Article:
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Today we released MS11-058 to address two vulnerabilities in the Microsoft DNS Service. One of the two issues, CVE-2011-1966, could potentially allow an attacker who successfully exploited the vulnerability to run arbitrary code on Windows Server 2008 and Windows Server 2008 R2 DNS servers having a particular DNS configuration. We’d like to share more detail in this blog post and help you make a risk decision for your environment.
Affected DNS configuration
This vulnerability affects DNS servers that allow attackers to issue lookup requests for another domain name in a way that would cause the DNS server to request the answer from a malicious DNS server. Specifically, if an attacker can cause a DNS server to request a DNS NAPTR resource record from a malicious DNS server, the attacker could potentially trigger the vulnerability described by CVE-2011-1966 on the DNS server of which the attacker is making the request.
One common affected configuration is a caching or relay DNS server on a corporate network where a malicious user is lurking. Less likely to be affected are authoritative DNS servers hosting zones exposed to the Internet, where recursion is often disabled. For example, anyone on the Internet can connect to the microsoft.com authoritative DNS server, but that server will not relay requests to a malicious DNS server.
More information about the DNS protocol, DNS recursion and forwarding:
Unlikely to be exploited for code execution
An affected system receiving a malicious NAPTR resource record from a malicious DNS server will result in heap memory corruption. For this reason, the security bulletin describes this issue as having the potential for remote code execution. However, due to the nature of this vulnerability, it is far more likely to result in a denial-of-service condition where the DNS service terminates unexpectedly and less likely to result in remote code execution.
This is due to the type of vulnerability and the platform mitigations provided by Windows Server 2008. The issue is a sign-extension vulnerability where a small negative number is expanded to a larger type without proper checks. Later, this large negative number is used as a memcpy count to populate a heap buffer. The copy length will always be at least 0x80000000 bytes long so the copy operation itself will likely fail in the absence of 2+ GB of memory available to be copied. Even if an attacker is able to successfully populate memory for the copy to succeed and massage the heap to gain control of the process, the platform mitigations of ASLR, DEP, and the heap metadata protection must still be overcome before malicious code could be run. And, finally, an attacker has only three opportunities to exploit a particular DNS server - the service control manager will no longer restart it after it crashes three times. While code execution is theoretically possible, we think a denial-of-service is most likely. Hence, we have rated the likelihood of exploit code for remote code execution appearing in the next 30 days as “3 – Functioning Exploit Code Unlikely”.
More detail about the attack vector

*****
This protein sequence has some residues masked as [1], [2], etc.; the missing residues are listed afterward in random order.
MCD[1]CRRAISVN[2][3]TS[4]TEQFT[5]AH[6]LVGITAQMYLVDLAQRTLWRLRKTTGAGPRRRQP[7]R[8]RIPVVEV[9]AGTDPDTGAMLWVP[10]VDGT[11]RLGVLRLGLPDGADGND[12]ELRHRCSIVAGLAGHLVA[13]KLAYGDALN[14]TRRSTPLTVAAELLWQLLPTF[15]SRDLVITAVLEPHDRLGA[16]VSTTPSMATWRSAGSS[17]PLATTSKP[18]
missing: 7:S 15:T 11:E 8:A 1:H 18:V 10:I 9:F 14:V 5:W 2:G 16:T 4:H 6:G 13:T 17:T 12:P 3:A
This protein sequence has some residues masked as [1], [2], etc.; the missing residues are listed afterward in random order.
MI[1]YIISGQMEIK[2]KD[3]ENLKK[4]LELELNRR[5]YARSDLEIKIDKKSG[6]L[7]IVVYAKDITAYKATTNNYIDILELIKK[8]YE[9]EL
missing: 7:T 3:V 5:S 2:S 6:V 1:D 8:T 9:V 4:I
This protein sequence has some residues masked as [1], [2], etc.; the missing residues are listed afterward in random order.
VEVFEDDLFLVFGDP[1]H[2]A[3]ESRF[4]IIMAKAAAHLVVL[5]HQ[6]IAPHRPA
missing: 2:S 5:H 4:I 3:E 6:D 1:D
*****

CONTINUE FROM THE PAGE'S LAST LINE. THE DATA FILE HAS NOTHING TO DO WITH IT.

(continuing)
Due to the distributed nature of the DNS protocol, DNS servers configured to resolve names on behalf of client and applications usually support recursion (unless explicitly disabled by Admin), allowing them to talk and exchange information with other DNS Servers. The vulnerability exists in the way a Microsoft DNS Server parses NAPTR records from a remote DNS server. Here is an example, assuming the attacker controls the contoso.com DNS server and has configured it to return malicious NAPTR record data:
The victim DNS server in this case could be an unpatched Microsoft DNS Server with recursion / forwarding enabled. The attacker knows that the victim server will communicate with the contoso.com DNS Server to fetch the DNS NAPTR record requested by the client. The attacker’s malicious DNS Server then responds with the malformed NAPTR data which triggers a crash on the victim DNS Server. The victim server crashes due to the CVE-2011-1966 vulnerability while attempting to parse the malicious NAPTR record content. The crash happens only for a particular set of data for NAPTR records.
Answers to common questions
Q: I don’t host NAPTR record; is this patch applicable to my deployment?
A: Yes. As indicated above, the problem lies in the code that parses the malformed data while receiving it from other sources, not while hosting it. If your DNS Servers have recursion enabled and allows potential attackers to issue requests, this patch should be applied.
Q: I host only authoritative zones on my DNS server and have disabled recursion. Is it vulnerable?
A: This configuration is technically not vulnerable. However, due to the dynamic nature of networks, we recommend that you patch all DNS servers to prevent future configuration changes from opening attack surface.
Q: Are enterprise deployments vulnerable to this attack?
A: Enterprise networks that use a web proxy and do not allow enterprise DNS server to resolve Internet names would certainly be at reduced risk. One attack vector remaining in that case is that of an attacker with minor access rights on an enterprise network bringing up a malicious DNS server. However, they will likely face difficulty in coercing the real enterprise DNS server to direct queries to it without some level of administrative privilege.
Thanks Bruce Dang, Saaransh Bagga, Shreyas Behera, Jeremy Tinder, Nicolas Guigo, Matt Miller, and Jeff Westhead for contributing to this blog post.
- MSRC Engineering
Today we released 13 security bulletins. Two have a maximum severity rating of Critical, nine have a maximum severity rating of Important, and two have a maximum severity rating of Moderate. We hope that the table below helps you prioritize the deployment of the updates appropriately for your environment.
- Jonathan Ness, MSRC Engineering